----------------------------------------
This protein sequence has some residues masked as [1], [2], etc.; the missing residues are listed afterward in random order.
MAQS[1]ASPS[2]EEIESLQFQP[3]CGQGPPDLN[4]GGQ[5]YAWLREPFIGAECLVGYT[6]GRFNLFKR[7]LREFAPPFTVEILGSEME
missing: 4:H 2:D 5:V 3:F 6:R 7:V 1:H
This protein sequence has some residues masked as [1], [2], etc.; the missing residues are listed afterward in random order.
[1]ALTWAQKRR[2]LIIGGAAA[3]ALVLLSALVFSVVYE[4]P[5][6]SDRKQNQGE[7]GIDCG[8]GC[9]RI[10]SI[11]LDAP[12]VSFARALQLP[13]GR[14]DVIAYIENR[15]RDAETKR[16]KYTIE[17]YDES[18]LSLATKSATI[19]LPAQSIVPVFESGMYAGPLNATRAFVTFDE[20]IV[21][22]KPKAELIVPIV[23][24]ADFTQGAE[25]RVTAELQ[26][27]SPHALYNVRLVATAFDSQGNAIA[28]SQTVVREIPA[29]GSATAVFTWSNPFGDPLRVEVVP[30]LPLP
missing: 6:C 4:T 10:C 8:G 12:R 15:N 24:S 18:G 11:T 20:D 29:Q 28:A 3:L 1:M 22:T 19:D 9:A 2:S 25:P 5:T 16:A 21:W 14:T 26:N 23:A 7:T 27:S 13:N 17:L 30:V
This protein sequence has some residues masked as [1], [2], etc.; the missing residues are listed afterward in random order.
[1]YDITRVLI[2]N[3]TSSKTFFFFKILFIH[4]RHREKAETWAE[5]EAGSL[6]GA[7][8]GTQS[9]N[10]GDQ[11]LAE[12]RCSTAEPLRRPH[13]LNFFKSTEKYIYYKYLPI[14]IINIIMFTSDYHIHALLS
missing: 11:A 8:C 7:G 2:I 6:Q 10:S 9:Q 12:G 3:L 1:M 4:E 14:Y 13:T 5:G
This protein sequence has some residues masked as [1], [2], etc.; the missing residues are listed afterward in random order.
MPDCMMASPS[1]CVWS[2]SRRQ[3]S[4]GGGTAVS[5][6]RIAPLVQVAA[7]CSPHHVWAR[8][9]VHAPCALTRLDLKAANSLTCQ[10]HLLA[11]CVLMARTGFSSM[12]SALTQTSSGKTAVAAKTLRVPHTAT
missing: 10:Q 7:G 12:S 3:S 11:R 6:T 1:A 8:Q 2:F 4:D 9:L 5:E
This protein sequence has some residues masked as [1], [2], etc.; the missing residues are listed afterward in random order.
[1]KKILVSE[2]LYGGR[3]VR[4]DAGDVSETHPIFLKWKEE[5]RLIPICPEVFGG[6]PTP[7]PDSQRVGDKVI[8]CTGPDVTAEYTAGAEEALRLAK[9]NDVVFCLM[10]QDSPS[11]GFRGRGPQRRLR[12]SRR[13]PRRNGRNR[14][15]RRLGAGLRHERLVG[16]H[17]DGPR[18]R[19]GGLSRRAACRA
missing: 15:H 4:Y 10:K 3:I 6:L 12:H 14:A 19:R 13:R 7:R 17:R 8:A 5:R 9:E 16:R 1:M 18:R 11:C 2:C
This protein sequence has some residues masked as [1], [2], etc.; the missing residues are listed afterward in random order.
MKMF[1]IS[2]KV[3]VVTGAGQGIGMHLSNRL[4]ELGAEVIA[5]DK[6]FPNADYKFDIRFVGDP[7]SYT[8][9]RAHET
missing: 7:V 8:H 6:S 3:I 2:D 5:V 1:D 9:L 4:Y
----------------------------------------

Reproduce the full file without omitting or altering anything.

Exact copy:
This protein sequence has some residues masked as [1], [2], etc.; the missing residues are listed afterward in random order.
MAQS[1]ASPS[2]EEIESLQFQP[3]CGQGPPDLN[4]GGQ[5]YAWLREPFIGAECLVGYT[6]GRFNLFKR[7]LREFAPPFTVEILGSEME
missing: 4:H 2:D 5:V 3:F 6:R 7:V 1:H
This protein sequence has some residues masked as [1], [2], etc.; the missing residues are listed afterward in random order.
[1]ALTWAQKRR[2]LIIGGAAA[3]ALVLLSALVFSVVYE[4]P[5][6]SDRKQNQGE[7]GIDCG[8]GC[9]RI[10]SI[11]LDAP[12]VSFARALQLP[13]GR[14]DVIAYIENR[15]RDAETKR[16]KYTIE[17]YDES[18]LSLATKSATI[19]LPAQSIVPVFESGMYAGPLNATRAFVTFDE[20]IV[21][22]KPKAELIVPIV[23][24]ADFTQGAE[25]RVTAELQ[26][27]SPHALYNVRLVATAFDSQGNAIA[28]SQTVVREIPA[29]GSATAVFTWSNPFGDPLRVEVVP[30]LPLP
missing: 6:C 4:T 10:C 8:G 12:R 15:N 24:S 18:G 11:T 20:D 29:Q 28:A 3:L 1:M 22:T 19:D 9:A 2:S 25:P 5:T 16:A 21:W 14:T 26:N 23:A 7:T 27:S 13:N 17:L 30:V
This protein sequence has some residues masked as [1], [2], etc.; the missing residues are listed afterward in random order.
[1]YDITRVLI[2]N[3]TSSKTFFFFKILFIH[4]RHREKAETWAE[5]EAGSL[6]GA[7][8]GTQS[9]N[10]GDQ[11]LAE[12]RCSTAEPLRRPH[13]LNFFKSTEKYIYYKYLPI[14]IINIIMFTSDYHIHALLS
missing: 11:A 8:C 7:G 2:I 6:Q 10:S 9:Q 12:G 3:L 1:M 4:E 14:Y 13:T 5:G
This protein sequence has some residues masked as [1], [2], etc.; the missing residues are listed afterward in random order.
MPDCMMASPS[1]CVWS[2]SRRQ[3]S[4]GGGTAVS[5][6]RIAPLVQVAA[7]CSPHHVWAR[8][9]VHAPCALTRLDLKAANSLTCQ[10]HLLA[11]CVLMARTGFSSM[12]SALTQTSSGKTAVAAKTLRVPHTAT
missing: 10:Q 7:G 12:S 3:S 11:R 6:T 1:A 8:Q 2:F 4:D 9:L 5:E
This protein sequence has some residues masked as [1], [2], etc.; the missing residues are listed afterward in random order.
[1]KKILVSE[2]LYGGR[3]VR[4]DAGDVSETHPIFLKWKEE[5]RLIPICPEVFGG[6]PTP[7]PDSQRVGDKVI[8]CTGPDVTAEYTAGAEEALRLAK[9]NDVVFCLM[10]QDSPS[11]GFRGRGPQRRLR[12]SRR[13]PRRNGRNR[14][15]RRLGAGLRHERLVG[16]H[17]DGPR[18]R[19]GGLSRRAACRA
missing: 15:H 4:Y 10:K 3:I 6:L 12:H 14:A 19:R 13:R 7:R 17:R 8:A 5:R 9:E 16:R 1:M 18:R 11:C 2:C
This protein sequence has some residues masked as [1], [2], etc.; the missing residues are listed afterward in random order.
MKMF[1]IS[2]KV[3]VVTGAGQGIGMHLSNRL[4]ELGAEVIA[5]DK[6]FPNADYKFDIRFVGDP[7]SYT[8][9]RAHET
missing: 7:V 8:H 6:S 3:I 2:D 5:V 1:D 9:L 4:Y